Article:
While some 3PLs offer customer consolidation, which places responsibility and liability on the customer, others offer true LTL consolidation for cross-border shipments which maximizes trailer utilization, reduces mileage, and reduces handling, all of which result in lower prices. After all, cross-border logistics isn’t just about filing paperwork to get shipments across the border. It’s ultimately about getting products to their final destination on time and on budget.

Not only does utilizing LTL reduce touch points, allow for faster transit times, and reduce costs, it is also a safe and compliant option adhering to strict FDA and FSMA regulations through the use of innovative technologies like cooler blankets and temperature-controlled transfer stations. An LTL option with cross-border transit not only gives customers more control of their products with transfers of equipment, but it is also frequently the most cost-effective option for market value. From refrigerated and frozen options for products like pork and ice cream to vented trailers for products like onions and apples, LTL should be high on the logistical possibilities radar for perishable goods.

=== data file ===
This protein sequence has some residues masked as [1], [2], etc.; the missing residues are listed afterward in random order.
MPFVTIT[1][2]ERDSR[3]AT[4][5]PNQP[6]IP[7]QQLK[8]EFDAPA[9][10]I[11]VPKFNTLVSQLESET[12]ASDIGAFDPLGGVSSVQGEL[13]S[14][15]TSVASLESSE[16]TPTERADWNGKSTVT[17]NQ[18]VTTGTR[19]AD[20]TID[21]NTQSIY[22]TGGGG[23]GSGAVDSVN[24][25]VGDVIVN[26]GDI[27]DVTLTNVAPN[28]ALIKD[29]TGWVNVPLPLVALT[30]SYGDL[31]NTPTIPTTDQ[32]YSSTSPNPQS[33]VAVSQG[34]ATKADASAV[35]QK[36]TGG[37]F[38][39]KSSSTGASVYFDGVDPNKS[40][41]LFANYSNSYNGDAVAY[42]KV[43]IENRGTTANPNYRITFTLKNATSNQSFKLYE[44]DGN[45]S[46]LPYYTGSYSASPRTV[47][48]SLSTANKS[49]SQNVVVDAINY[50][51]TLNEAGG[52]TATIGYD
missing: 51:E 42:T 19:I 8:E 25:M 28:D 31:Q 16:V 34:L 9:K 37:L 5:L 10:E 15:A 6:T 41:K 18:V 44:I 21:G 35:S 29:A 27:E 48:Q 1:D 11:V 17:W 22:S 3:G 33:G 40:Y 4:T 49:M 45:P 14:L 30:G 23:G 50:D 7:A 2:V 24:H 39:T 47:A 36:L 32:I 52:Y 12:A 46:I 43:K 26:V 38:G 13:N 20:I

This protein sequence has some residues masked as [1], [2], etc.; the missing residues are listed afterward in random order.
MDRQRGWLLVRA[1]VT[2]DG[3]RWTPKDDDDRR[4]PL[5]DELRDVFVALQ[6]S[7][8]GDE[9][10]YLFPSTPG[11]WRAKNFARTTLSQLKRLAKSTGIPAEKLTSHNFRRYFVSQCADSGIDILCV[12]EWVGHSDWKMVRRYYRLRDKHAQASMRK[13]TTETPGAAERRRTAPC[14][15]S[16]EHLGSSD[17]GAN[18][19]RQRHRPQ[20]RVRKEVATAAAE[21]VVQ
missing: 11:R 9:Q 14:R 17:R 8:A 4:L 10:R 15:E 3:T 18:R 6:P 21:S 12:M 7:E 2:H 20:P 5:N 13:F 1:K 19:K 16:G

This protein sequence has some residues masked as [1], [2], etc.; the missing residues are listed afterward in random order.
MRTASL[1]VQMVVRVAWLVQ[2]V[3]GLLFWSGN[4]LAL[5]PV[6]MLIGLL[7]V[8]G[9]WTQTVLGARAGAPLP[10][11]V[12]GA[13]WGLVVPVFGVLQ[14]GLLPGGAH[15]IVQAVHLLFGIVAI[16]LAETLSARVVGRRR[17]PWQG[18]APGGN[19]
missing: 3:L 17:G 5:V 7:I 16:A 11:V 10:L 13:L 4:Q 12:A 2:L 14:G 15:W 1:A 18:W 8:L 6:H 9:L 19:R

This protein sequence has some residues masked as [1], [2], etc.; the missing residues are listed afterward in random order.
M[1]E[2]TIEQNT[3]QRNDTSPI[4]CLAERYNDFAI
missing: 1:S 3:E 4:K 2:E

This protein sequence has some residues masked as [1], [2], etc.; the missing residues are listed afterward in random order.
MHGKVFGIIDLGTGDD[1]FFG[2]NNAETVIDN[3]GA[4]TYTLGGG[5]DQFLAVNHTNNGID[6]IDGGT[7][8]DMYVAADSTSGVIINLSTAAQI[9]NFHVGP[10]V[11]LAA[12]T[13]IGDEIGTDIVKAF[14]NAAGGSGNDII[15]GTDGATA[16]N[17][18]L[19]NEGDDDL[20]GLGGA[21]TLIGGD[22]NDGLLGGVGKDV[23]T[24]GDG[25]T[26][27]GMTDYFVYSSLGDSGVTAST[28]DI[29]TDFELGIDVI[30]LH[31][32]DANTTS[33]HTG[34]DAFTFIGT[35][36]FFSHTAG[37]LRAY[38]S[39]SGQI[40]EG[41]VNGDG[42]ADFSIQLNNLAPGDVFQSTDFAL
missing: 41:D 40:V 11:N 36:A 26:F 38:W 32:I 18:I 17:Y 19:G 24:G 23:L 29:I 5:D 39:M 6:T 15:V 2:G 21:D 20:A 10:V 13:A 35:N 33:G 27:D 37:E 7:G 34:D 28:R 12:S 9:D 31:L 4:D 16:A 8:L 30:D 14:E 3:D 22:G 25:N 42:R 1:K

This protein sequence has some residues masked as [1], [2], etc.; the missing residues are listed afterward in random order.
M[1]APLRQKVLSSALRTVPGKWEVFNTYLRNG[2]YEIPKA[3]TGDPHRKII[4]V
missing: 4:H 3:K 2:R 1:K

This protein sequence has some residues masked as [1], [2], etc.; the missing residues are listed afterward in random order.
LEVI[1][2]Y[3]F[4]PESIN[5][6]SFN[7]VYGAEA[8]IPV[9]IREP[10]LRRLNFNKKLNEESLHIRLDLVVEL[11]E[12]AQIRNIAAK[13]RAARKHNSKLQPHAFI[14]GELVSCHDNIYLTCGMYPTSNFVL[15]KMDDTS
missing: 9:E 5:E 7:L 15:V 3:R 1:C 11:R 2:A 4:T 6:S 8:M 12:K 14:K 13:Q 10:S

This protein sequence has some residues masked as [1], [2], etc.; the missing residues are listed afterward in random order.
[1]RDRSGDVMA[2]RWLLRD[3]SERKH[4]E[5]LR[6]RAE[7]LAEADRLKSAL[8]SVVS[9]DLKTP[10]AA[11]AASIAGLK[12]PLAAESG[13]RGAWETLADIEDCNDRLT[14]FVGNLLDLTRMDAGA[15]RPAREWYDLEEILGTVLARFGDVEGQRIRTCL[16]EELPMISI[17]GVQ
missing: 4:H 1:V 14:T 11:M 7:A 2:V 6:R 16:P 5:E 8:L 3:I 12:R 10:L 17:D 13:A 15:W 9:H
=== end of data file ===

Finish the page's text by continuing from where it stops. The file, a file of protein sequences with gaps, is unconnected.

1. Look for highly trained, bilingual personnel

Given the complications of cross-border logistics and the possibility for changes at a moment’s notice, clear communication between all parties involved is critical. To remain competitive and ensure that shipments are made efficiently, 3PLs must have highly trained personnel ready to do business in various languages. Relying on translators for skilled staff results in vastly different customer service for shippers, depending on their location. When skilled staff are available to do business in either language, customers on both sides of the border receive the same level of quality, and shipments are handled with the same level of care.

Rolling into a successful future

Cross-border shipping will always have unique nuances depending on the global political environment, changing government-mandated compliance standards, and unforeseen events. However, regardless of current events that lead to shortages and backlogs, food is a constant need for consumers. The right 3PL provider can help navigate these complexities by offering a menu of transportation options, no matter the requirements.